That is just the first of many chilling coincidences that confront our heroine, who would be content to be a cop by day and contain her supernatural activities to her nightly circles. Despite some minor runes and glamours, we don’t see anything overtly magical until a terrifying final scene, yet the setting feels otherworldly. Maybe it’s Scott’s oppressive grays suggesting things lurking just around every corner.
Greg Rucka’s first issue script is perfection, from its cold open in the witches circle to the aftermath of the hostage crisis. It contains zero exposition but tells us all we need to know about Rowan Black – plus a few hints of things we won’t be outright told. At this point I have fully conceded that Rucka can do no wrong. I’ve read him in so many different genres (noir, dystopia, steam punk, superheroes) and loved every one.
The pace of his script is deliberate – neither rushed nor decompressed. We move through the plot steadily, easily populating our world with cops, friends, and spouses, plus a shadowy syndicate who could be for or against Black. As Rowan’s fears continue to mount, it’s only Alex she can confide in an ask for assistance. Her trusting, almost doting partner Morgan can sense that something is amiss, but he’s in the dark about her magical double life.
Rucka is careful never to brand her as a hero. Yes, she’s a cop, and we don’t see her doing anything evil, but we get tiny pinpricks of hints at her past – a pinch of dialog so small you barely feel it. The weight of what we don’t know about her and how her magic works adds to the mounting dread as the series presses on, such that you never entirely believe she might not deserve what’s coming to her. Even after the closing confrontation with something clearly evil there is no indication we’ve met any character who is explicitly good.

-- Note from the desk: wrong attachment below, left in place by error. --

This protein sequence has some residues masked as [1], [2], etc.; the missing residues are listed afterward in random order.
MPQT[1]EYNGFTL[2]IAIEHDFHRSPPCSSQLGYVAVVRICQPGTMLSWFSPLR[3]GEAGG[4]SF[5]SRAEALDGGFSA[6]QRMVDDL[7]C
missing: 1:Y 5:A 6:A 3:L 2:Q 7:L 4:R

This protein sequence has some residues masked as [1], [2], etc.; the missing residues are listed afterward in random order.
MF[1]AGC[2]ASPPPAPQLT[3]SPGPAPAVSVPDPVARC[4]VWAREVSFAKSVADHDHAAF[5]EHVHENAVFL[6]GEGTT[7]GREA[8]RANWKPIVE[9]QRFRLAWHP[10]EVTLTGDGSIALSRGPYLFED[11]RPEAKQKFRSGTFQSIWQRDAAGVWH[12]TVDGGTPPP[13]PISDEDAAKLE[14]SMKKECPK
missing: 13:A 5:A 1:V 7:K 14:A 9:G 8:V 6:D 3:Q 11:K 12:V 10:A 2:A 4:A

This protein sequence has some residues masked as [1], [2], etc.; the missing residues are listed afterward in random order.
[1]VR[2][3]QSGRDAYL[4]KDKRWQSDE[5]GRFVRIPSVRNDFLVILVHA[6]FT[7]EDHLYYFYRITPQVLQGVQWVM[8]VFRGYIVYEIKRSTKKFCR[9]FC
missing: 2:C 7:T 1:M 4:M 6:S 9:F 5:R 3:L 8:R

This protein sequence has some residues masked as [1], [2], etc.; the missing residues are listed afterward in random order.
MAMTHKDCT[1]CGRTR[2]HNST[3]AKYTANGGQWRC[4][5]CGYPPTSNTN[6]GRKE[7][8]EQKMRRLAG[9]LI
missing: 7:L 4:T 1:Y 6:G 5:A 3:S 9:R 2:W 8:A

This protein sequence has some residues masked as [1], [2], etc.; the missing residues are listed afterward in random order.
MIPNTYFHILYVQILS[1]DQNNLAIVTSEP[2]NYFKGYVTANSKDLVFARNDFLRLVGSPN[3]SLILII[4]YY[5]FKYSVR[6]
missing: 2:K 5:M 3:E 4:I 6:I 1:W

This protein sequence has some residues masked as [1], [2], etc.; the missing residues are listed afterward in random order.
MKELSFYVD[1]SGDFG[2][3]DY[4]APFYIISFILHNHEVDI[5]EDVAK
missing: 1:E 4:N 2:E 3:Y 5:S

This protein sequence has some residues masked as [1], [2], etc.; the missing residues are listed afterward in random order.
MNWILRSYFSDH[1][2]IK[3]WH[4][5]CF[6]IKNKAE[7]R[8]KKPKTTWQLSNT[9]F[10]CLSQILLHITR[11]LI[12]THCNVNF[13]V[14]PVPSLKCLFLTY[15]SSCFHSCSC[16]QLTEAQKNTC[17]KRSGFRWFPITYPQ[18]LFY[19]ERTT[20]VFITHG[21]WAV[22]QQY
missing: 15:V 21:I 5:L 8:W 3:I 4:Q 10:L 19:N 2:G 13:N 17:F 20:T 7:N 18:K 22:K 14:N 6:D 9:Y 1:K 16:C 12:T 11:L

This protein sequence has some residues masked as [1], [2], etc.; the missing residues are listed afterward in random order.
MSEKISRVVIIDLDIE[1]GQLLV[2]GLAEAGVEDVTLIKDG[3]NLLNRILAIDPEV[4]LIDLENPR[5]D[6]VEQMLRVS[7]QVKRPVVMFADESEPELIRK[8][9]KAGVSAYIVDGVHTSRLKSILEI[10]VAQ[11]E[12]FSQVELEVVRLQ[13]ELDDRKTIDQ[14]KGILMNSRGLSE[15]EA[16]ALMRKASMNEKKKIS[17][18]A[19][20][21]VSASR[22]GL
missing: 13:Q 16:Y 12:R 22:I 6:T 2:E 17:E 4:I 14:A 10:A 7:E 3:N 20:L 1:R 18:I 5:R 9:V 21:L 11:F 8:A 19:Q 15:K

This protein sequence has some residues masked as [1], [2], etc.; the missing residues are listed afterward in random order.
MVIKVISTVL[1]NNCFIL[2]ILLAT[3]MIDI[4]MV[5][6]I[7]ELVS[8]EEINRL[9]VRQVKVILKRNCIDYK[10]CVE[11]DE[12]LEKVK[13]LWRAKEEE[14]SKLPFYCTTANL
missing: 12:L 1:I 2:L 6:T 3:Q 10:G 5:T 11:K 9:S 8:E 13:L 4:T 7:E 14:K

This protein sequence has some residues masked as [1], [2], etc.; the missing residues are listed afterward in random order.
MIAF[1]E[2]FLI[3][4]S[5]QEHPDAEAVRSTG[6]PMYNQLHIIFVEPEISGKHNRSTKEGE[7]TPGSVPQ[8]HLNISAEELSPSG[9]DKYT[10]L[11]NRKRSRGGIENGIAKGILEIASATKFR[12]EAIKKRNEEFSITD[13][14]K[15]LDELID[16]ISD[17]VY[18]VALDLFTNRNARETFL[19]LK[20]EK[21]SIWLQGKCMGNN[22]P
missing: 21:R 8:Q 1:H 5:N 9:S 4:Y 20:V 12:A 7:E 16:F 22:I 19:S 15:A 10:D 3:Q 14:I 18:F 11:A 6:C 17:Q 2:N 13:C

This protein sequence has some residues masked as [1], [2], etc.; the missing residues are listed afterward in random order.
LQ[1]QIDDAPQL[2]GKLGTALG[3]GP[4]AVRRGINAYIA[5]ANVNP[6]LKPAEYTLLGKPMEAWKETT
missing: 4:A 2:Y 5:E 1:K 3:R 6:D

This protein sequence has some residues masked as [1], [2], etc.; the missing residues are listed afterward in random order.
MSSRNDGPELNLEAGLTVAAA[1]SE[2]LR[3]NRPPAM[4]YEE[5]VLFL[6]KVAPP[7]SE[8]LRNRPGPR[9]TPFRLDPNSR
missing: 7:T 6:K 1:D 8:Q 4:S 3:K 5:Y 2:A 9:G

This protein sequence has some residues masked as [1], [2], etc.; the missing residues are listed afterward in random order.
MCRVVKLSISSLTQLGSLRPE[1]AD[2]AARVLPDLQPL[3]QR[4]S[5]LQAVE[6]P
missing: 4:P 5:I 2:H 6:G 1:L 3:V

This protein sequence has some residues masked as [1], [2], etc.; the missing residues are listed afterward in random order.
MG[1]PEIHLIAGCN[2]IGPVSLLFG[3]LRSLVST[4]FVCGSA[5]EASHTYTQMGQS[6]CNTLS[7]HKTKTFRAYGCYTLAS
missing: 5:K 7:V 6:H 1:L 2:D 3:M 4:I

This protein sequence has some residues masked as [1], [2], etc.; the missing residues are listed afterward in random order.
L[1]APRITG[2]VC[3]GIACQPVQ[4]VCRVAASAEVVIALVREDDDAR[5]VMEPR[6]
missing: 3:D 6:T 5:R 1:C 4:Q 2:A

Scott’s Rowan is svelte but with slightly masculine facial features and smokey eyes, a dead ringer for bangèd 70s rockers like Chrissie Hynde or Joan Jett. She wears a set of strong shoulders via her motorcycle jacket, but stripped of her outer layer by her hostage-taker or at dinner with friends she is more svelte. Yet, in scenes with her willowy blonde witch colleague Alex she looks imposing. Scott’s faces and figure-work are astounding throughout and make this a book worth starting at, but the clear choreography of her one fight scene shows she’s up for whatever mischief Rucka plans to weave into the story.
Original issues of Black Magick included additional back matter – a prequel prose story that filled in the story of this world. It does not appear here. While I realize it’s incentive to make the leap to buying single issues physically or digitally I can’t help but be annoyed. These are not supporting or critical essays that act as a fun bonus in single issue form – they are part of the world-building. To be deprived of them here feels like a cheat, which would dissuade me from buying another volume if this story wasn’t so damned good. (They’re probably being withheld for a future deluxe edition, which is even more annoying.)
It’s tough to end an Image first volume on such a cliffhanger when no further issues are printed. Though Rucka and Scott have every intent to return to this title (Rucka refers to #5 as “an intermission for Act One“), they are both part of the team on DC’s newly re-launched Wonder Woman at the moment with no sixth issue of Black Magick solicited.
In the meantime, Black Magick is slow-burning flame of read with sumptuous art, but you should only pick it up if you’re prepared for a long wait for the next edition. Otherwise, you might simply want to put this on a to-do list and wait for the eventual deluxe edition.